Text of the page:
In Part 3 of our series on Stewarding The Gift of Children, we’ll continue to touch on some of the wonderful ‘gifts’ we can give to our children, helping to raise them to become those that change the world for God’s Kingdom…

The Gift of Gratitude.

In most first world countries, we lives in times where people are becoming more entitled in their thinking. Yes, we do have rights and we are entitled to a great deal of things, but the attitude of entitlement isn’t one that is endearing to others. Worse still, is that this attitude is the opposite of what we learn in the Word of God.

Teaching our children simple manners goes a long way. Holding back on giving them too much of what they want, so they can become grateful for the small things in life, can help.  Children are not born with wonderful attitudes of gratitude and thankfulness that is expressed on a regular basis. Yet there are children like this because they have been taught to be this way. It takes time to teach them,

but with consistency, it takes root. We need to actually teach and explain in a way that each child understands. Depending on their temperament, we might change the way we teach. Gratitude opens the door to so much in life.  It is the start to teaching them to honor people.  We know that honor is the vehicle of inheritance and we all desire the best for our children. Therefore, it behooves us to teach them gratitude.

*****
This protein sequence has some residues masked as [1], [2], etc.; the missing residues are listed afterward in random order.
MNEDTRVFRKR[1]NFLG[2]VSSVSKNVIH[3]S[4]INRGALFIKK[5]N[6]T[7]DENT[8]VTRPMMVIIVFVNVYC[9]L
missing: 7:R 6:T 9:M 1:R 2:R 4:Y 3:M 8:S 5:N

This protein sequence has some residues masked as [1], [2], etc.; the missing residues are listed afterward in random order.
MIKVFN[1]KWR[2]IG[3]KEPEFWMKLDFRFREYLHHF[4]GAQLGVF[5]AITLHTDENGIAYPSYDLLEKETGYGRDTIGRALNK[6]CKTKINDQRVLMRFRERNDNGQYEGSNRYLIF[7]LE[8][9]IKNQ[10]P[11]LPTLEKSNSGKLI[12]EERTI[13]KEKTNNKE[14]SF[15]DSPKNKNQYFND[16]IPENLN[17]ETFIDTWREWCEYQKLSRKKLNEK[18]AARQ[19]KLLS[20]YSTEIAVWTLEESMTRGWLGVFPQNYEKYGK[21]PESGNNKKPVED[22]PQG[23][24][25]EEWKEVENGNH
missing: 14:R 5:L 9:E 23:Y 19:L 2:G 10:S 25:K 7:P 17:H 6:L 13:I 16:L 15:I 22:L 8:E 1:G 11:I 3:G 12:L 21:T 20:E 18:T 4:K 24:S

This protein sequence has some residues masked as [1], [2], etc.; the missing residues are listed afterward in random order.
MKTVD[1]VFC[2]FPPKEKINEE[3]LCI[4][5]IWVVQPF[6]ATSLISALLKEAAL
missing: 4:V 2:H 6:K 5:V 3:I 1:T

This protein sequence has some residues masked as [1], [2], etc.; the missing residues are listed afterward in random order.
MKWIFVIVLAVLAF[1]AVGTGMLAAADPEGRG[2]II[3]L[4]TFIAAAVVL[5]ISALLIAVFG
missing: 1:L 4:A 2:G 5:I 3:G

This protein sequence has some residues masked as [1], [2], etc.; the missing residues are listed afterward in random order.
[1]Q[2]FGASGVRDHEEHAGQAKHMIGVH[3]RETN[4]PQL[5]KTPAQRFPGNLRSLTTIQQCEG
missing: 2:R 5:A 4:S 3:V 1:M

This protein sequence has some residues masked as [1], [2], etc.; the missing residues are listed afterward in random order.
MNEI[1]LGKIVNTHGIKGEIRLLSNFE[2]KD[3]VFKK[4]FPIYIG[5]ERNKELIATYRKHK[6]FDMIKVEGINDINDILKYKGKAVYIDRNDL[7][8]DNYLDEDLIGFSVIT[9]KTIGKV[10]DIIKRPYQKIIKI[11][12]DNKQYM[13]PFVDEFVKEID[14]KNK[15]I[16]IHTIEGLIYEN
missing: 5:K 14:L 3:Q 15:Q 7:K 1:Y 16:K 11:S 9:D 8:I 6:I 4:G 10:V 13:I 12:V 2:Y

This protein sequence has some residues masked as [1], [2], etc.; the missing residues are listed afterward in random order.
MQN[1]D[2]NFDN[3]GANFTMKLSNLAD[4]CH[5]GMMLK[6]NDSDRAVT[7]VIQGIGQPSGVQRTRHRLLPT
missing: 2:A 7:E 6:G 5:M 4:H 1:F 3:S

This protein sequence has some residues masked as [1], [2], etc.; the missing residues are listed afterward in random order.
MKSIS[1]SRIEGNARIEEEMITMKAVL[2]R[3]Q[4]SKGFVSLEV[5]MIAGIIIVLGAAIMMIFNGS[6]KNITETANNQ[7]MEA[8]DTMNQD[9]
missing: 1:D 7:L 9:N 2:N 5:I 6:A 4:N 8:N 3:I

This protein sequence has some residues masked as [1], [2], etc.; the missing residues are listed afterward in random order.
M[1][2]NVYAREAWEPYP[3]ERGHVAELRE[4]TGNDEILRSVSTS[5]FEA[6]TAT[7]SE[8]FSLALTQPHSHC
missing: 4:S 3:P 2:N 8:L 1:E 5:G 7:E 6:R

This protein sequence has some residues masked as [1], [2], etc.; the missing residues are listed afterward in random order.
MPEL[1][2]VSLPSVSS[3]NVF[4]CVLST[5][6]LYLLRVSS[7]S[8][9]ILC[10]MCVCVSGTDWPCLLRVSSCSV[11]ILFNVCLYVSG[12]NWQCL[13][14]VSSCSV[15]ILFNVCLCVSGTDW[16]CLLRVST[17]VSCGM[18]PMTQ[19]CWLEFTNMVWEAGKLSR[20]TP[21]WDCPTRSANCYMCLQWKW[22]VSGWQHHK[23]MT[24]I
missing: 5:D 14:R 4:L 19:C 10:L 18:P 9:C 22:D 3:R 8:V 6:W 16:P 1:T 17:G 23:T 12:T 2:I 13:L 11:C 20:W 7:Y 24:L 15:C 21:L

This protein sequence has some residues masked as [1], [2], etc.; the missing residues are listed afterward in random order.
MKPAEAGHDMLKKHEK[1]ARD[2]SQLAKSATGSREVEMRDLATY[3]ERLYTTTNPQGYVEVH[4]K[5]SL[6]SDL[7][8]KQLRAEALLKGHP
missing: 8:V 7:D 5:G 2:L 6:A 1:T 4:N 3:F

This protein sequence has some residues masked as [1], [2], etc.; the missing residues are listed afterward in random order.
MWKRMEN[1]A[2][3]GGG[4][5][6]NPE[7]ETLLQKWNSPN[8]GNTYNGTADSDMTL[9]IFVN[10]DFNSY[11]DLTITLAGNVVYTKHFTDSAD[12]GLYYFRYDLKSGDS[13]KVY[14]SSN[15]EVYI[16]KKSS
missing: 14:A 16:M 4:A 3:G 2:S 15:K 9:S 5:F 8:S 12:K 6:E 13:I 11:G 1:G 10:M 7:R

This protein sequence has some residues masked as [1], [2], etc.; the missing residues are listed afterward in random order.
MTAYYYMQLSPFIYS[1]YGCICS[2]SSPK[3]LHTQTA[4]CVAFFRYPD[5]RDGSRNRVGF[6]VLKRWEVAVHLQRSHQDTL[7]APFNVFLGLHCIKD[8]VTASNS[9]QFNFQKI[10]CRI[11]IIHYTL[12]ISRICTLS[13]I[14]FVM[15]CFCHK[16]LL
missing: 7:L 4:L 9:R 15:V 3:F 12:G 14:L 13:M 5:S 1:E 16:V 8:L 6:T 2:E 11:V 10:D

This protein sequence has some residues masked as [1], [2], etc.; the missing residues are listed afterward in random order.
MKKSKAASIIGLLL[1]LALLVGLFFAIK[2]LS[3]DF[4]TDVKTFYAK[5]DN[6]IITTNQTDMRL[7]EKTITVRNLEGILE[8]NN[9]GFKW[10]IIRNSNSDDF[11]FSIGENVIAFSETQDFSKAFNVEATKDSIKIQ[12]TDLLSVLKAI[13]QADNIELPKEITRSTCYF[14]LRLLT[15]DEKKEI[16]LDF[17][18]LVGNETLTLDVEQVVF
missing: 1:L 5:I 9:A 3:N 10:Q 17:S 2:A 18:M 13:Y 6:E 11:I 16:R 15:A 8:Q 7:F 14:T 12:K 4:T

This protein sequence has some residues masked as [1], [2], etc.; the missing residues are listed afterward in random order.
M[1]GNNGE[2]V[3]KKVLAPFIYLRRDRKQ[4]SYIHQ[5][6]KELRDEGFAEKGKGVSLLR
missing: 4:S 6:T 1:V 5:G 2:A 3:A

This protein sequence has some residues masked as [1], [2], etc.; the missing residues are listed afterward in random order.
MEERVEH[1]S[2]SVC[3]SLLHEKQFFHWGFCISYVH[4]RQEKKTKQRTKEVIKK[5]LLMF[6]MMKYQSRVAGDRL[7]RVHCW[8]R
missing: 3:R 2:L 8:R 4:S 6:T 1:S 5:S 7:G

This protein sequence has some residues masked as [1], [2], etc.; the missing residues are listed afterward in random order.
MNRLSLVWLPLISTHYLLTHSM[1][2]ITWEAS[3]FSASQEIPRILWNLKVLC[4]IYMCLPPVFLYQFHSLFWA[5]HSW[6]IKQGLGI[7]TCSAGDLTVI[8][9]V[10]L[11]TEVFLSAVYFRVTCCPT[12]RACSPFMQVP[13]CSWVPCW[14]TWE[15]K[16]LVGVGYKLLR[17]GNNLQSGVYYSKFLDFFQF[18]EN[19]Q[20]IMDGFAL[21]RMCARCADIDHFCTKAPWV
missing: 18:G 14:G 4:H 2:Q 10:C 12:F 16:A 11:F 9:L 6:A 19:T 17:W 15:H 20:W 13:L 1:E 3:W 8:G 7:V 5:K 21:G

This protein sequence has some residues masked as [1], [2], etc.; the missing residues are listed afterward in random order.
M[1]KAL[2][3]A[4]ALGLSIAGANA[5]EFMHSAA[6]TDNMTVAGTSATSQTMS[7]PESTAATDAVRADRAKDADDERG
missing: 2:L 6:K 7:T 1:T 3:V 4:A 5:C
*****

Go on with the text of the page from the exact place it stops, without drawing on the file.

The Gift of Prayer.

One of the greatest gifts we can give our children is to pray for them and teach them how to pray. Pray blessing over them daily. Pray as the Holy Spirit leads us to pray. Pray into their character, or lack thereof, and the Holy Spirit will lead us and teach us how to pray specifically into that area. He will also equip us with the skills needed for each situation. I remember when Natasha, our daughter, first came into our lives as a 12 year old, she would shower for extremely long times. In fact, everything to do with timing was really hard for her. I prayed so much into this and one day the Lord spoke clearly to me. He explained that most children, when they are babies to toddlers, get taught a routine. They might get fed meals at basically the same time daily, they might get bathed each evening and then go to bed at more or less the same time each night. This simple routine would establish timing in them.  Natasha did not have that.  Once I understood that, the Lord explained to me that timing has been internalized in most people to some degree by the time they are adults.  Ken, for example, can give you the time of day within 15 minutes of accuracy at almost any given time. I, on the other hand, get lost in time and need to rely on alarms, timers etc.  But if you asked me to have a quick shower, I know what that means. Natasha didn’t because no timing had been internalized within her. I had to teach her to rely on alarms and timers for the smallest things. Today, while Natasha is still the arty person she is and therefore can get lost in time, she is seldom late for anything. She has learnt that it is disrespectful to other people to be late. She now understands time. The Lord not only helped me understand her, but gave me the tools to train her. All of this was in answer to prayer.

The Gift of Love.